I have now considered all the alleged grievances which have thus far been brought to our attention, 1. The personal liberty laws, which never freed a slave. 2. Exclusion from a Territory which slaveholders will never desire to occupy. 3. Apprehension of an event which will never take place. For the sake of these three causes of complaint, all of them utterly without practical result, the slaveholding States, unquestionably the weakest section of this great Confederacy, are voluntarily and precipitately surrendering the realities of solid power woven into the very texture of a government that now keeps nineteen million freemen, willing to tolerate, and, in one sense, to shelter, institutions which, but for that, would meet with no more sympathy among them than they now do in the remainder of the civilized world.

For my own part, I must declare that, even supposing these alleged grievances to be more real than I represent them, I think the measures of the committee dispose of them effectually and forever. They contribute directly all that can be legitimately done by Congress, and they recommend it to the legislatures of the States to accomplish the remainder. Why, then, is it that harmony is not restored? The answer is, that you are not satisfied with this settlement, however complete. You must have more guarantees in the Constitution. You must make the protection and extension of slavery in the Territories now existing, and hereafter to be acquired, a cardinal doctrine of our great charter. Without that, you are determined to dissolve the Union. How stands the case, then? We offer to settle the question finally in all of the present territory that you claim, by giving you every chance of establishing slavery that you have any right to require of us. You decline to take the offer, because you fear it will do you no good. Slavery will not go there. But, if that be true, what is the use of asking for the protection anyhow, much less in the Constitution? Why require protection where you will have nothing to protect? All you appear to desire it for is New Mexico. Nothing else is left. Yet, you will not accept New Mexico at once, because ten years of experience have proved to you that protection has been of no use thus far. But, if so, how can you expect that it will be of so much more use hereafter as to make it worth dissolving the Union?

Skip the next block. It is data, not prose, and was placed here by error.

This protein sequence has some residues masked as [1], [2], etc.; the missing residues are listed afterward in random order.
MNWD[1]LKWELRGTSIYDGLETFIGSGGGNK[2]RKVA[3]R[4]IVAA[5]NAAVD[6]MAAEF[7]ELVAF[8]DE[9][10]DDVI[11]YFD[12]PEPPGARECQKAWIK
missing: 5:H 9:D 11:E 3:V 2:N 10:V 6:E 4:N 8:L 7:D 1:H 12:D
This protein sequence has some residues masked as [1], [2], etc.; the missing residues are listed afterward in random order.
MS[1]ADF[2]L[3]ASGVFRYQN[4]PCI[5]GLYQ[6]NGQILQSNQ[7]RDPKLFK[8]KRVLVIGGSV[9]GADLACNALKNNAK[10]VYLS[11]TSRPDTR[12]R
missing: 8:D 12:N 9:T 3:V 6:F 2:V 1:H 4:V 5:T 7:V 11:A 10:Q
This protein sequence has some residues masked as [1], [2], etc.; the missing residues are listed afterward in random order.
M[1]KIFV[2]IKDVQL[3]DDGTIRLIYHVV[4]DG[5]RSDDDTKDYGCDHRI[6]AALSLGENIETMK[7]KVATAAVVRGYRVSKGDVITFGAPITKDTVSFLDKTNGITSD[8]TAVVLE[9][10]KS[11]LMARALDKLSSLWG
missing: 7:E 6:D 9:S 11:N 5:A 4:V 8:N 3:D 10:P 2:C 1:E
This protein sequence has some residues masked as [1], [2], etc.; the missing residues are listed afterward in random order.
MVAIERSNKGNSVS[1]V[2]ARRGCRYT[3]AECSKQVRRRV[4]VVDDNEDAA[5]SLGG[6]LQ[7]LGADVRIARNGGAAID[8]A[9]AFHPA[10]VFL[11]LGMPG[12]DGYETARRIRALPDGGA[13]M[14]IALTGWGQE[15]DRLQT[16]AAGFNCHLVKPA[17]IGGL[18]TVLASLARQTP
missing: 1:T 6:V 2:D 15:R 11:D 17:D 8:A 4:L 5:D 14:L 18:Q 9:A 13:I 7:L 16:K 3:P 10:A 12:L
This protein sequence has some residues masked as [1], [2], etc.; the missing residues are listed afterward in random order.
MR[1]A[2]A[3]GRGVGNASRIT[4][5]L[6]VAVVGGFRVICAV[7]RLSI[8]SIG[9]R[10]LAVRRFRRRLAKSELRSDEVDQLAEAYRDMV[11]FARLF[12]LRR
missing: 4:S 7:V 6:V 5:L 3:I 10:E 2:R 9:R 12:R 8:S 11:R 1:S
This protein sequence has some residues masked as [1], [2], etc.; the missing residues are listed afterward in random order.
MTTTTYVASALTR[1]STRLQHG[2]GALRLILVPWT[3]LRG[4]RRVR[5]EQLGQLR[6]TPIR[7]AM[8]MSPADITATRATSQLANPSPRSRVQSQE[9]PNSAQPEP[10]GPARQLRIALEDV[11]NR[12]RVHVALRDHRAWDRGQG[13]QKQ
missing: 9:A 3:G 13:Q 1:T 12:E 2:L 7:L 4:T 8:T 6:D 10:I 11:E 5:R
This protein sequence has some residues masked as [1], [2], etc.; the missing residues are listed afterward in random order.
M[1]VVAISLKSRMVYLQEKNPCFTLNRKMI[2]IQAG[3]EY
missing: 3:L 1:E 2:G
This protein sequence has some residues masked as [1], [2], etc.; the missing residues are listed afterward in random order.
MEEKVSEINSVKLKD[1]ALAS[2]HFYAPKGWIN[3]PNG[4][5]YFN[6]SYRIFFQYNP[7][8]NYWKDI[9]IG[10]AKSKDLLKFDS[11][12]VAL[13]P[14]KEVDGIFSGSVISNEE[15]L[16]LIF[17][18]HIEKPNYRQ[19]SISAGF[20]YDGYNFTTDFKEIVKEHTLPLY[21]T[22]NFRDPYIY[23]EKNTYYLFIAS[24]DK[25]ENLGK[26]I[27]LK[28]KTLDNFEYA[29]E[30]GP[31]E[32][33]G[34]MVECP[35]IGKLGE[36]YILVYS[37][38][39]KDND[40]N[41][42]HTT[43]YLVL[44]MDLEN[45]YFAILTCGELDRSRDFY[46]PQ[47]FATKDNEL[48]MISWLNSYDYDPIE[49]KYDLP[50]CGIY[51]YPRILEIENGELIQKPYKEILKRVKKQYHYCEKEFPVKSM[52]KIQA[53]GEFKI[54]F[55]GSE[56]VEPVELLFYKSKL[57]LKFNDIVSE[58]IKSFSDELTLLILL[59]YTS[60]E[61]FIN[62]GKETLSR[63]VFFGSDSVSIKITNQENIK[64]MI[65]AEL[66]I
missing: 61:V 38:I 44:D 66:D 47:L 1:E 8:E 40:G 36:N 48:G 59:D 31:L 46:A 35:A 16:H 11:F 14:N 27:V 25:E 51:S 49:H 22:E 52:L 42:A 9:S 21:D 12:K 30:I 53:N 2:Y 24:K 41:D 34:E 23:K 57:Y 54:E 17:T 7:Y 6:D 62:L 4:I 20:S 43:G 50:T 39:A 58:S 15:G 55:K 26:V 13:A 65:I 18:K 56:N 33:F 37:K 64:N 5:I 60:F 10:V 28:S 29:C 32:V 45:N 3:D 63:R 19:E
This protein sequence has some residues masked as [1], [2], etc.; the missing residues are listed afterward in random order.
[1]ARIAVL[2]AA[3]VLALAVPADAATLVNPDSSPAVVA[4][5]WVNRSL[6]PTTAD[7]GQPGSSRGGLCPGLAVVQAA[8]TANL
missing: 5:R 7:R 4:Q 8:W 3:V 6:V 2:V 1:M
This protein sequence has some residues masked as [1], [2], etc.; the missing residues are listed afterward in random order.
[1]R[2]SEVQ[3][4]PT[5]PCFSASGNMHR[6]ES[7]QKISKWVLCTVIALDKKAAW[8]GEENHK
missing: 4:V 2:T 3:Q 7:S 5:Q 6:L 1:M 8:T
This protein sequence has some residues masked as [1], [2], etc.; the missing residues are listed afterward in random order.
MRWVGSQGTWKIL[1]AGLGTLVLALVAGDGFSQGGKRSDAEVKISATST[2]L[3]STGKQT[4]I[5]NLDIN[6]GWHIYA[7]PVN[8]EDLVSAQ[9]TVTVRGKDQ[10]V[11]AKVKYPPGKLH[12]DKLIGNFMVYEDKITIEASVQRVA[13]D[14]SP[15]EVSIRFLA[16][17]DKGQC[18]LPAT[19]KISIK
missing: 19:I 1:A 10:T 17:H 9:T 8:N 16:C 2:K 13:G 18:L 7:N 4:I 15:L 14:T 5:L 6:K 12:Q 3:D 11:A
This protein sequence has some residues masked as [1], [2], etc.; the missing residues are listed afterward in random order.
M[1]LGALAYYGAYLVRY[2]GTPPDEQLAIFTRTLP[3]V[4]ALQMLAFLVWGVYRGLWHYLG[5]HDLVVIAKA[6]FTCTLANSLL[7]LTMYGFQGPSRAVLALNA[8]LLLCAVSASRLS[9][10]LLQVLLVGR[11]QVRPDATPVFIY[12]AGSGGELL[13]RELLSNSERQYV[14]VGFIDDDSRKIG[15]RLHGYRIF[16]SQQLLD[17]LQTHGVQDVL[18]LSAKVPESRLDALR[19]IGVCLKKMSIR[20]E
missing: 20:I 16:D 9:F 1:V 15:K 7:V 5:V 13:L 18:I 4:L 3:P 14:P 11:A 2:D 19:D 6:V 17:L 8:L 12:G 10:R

But, if we pass to the other condition, is it any more reasonable? Are we going to fight because we cannot agree upon the mode of disposing of our neighbor's lands? Are we to break up the Union of these States, cemented by so many years of common sufferings, and resplendent with so many years of common glory, because it is insisted that we should incorporate into what we regard as the charter of our freedom a proclamation to the civilized world that we intend to grasp the territory of other nations whenever we can do it, for the purpose of putting into it certain institutions which some of us disapprove, and that, too, whether the people inhabiting that territory themselves approve of it or not?